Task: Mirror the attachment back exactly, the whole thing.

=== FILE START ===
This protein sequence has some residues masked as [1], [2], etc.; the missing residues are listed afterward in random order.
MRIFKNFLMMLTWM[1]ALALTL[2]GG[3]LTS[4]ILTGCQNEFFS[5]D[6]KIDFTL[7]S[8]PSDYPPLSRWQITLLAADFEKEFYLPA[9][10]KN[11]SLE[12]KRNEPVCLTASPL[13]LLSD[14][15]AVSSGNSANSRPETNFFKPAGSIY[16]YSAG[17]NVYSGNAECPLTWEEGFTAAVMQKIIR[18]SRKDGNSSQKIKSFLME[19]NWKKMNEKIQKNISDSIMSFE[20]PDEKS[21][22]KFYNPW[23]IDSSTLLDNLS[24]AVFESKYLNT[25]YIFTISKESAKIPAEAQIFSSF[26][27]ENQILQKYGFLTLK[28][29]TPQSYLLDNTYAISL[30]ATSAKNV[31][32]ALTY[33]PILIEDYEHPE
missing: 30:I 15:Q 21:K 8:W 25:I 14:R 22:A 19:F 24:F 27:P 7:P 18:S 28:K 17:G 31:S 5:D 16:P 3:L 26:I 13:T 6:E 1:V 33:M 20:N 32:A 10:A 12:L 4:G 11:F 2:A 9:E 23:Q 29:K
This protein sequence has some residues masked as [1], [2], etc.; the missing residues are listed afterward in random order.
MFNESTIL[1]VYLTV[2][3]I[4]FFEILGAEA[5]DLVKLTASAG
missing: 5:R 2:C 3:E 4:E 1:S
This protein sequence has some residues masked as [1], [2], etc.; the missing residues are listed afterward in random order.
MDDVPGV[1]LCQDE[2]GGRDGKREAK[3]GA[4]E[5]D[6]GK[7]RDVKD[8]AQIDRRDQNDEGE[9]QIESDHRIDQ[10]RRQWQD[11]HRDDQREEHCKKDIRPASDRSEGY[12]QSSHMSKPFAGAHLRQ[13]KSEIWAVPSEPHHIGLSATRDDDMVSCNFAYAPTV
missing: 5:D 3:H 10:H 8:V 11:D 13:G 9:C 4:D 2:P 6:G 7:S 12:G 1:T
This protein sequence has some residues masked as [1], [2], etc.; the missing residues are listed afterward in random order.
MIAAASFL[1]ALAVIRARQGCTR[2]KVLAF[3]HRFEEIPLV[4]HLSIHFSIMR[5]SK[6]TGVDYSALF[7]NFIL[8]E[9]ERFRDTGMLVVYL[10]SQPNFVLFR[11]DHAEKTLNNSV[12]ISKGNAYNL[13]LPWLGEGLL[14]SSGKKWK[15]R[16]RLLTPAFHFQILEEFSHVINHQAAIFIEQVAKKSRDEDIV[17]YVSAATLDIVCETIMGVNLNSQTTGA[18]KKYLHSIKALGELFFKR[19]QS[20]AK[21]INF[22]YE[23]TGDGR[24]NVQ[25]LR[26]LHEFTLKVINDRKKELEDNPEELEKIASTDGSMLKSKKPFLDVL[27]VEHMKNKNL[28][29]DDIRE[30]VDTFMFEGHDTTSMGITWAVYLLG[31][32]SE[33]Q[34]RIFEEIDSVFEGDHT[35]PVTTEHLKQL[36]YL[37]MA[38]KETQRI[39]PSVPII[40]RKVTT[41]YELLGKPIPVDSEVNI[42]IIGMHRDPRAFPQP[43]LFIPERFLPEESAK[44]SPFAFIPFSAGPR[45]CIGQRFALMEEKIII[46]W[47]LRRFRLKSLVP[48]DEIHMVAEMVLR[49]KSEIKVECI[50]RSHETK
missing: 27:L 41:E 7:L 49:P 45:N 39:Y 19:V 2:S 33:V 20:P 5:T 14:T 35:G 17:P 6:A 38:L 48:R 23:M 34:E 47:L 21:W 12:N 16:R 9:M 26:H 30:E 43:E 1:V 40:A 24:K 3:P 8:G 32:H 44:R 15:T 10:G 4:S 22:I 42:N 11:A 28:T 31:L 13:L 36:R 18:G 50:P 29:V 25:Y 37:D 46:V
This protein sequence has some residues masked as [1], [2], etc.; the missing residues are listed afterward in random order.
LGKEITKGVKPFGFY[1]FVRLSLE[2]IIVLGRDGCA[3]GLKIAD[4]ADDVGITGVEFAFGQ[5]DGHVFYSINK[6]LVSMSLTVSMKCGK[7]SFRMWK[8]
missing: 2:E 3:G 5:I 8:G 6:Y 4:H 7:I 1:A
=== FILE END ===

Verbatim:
This protein sequence has some residues masked as [1], [2], etc.; the missing residues are listed afterward in random order.
MRIFKNFLMMLTWM[1]ALALTL[2]GG[3]LTS[4]ILTGCQNEFFS[5]D[6]KIDFTL[7]S[8]PSDYPPLSRWQITLLAADFEKEFYLPA[9][10]KN[11]SLE[12]KRNEPVCLTASPL[13]LLSD[14][15]AVSSGNSANSRPETNFFKPAGSIY[16]YSAG[17]NVYSGNAECPLTWEEGFTAAVMQKIIR[18]SRKDGNSSQKIKSFLME[19]NWKKMNEKIQKNISDSIMSFE[20]PDEKS[21][22]KFYNPW[23]IDSSTLLDNLS[24]AVFESKYLNT[25]YIFTISKESAKIPAEAQIFSSF[26][27]ENQILQKYGFLTLK[28][29]TPQSYLLDNTYAISL[30]ATSAKNV[31][32]ALTY[33]PILIEDYEHPE
missing: 30:I 15:Q 21:K 8:W 25:I 14:R 22:A 19:F 24:F 27:P 7:P 18:S 28:K 17:G 31:S 5:D 16:P 3:L 26:I 13:T 6:E 1:V 33:M 20:N 32:A 10:A 12:L 4:G 11:F 2:A 9:E 23:Q 29:K
This protein sequence has some residues masked as [1], [2], etc.; the missing residues are listed afterward in random order.
MFNESTIL[1]VYLTV[2][3]I[4]FFEILGAEA[5]DLVKLTASAG
missing: 5:R 2:C 3:E 4:E 1:S
This protein sequence has some residues masked as [1], [2], etc.; the missing residues are listed afterward in random order.
MDDVPGV[1]LCQDE[2]GGRDGKREAK[3]GA[4]E[5]D[6]GK[7]RDVKD[8]AQIDRRDQNDEGE[9]QIESDHRIDQ[10]RRQWQD[11]HRDDQREEHCKKDIRPASDRSEGY[12]QSSHMSKPFAGAHLRQ[13]KSEIWAVPSEPHHIGLSATRDDDMVSCNFAYAPTV
missing: 5:D 3:H 10:H 8:V 11:D 13:G 9:C 4:D 2:P 6:G 7:S 12:G 1:T
This protein sequence has some residues masked as [1], [2], etc.; the missing residues are listed afterward in random order.
MIAAASFL[1]ALAVIRARQGCTR[2]KVLAF[3]HRFEEIPLV[4]HLSIHFSIMR[5]SK[6]TGVDYSALF[7]NFIL[8]E[9]ERFRDTGMLVVYL[10]SQPNFVLFR[11]DHAEKTLNNSV[12]ISKGNAYNL[13]LPWLGEGLL[14]SSGKKWK[15]R[16]RLLTPAFHFQILEEFSHVINHQAAIFIEQVAKKSRDEDIV[17]YVSAATLDIVCETIMGVNLNSQTTGA[18]KKYLHSIKALGELFFKR[19]QS[20]AK[21]INF[22]YE[23]TGDGR[24]NVQ[25]LR[26]LHEFTLKVINDRKKELEDNPEELEKIASTDGSMLKSKKPFLDVL[27]VEHMKNKNL[28][29]DDIRE[30]VDTFMFEGHDTTSMGITWAVYLLG[31][32]SE[33]Q[34]RIFEEIDSVFEGDHT[35]PVTTEHLKQL[36]YL[37]MA[38]KETQRI[39]PSVPII[40]RKVTT[41]YELLGKPIPVDSEVNI[42]IIGMHRDPRAFPQP[43]LFIPERFLPEESAK[44]SPFAFIPFSAGPR[45]CIGQRFALMEEKIII[46]W[47]LRRFRLKSLVP[48]DEIHMVAEMVLR[49]KSEIKVECI[50]RSHETK
missing: 27:L 41:E 7:L 49:P 45:N 39:Y 19:V 2:S 33:V 20:P 5:T 14:T 35:G 17:P 6:A 38:L 48:R 23:M 34:E 47:L 21:W 12:N 16:R 9:M 26:H 30:E 43:E 1:V 40:A 24:K 3:P 8:G 32:H 44:R 15:T 10:G 4:S 22:I 42:N 11:A 28:T 31:L 13:L 36:R 18:G 50:P 29:V 25:Y 37:D 46:V
This protein sequence has some residues masked as [1], [2], etc.; the missing residues are listed afterward in random order.
LGKEITKGVKPFGFY[1]FVRLSLE[2]IIVLGRDGCA[3]GLKIAD[4]ADDVGITGVEFAFGQ[5]DGHVFYSINK[6]LVSMSLTVSMKCGK[7]SFRMWK[8]
missing: 2:E 3:G 5:I 8:G 6:Y 4:H 7:I 1:A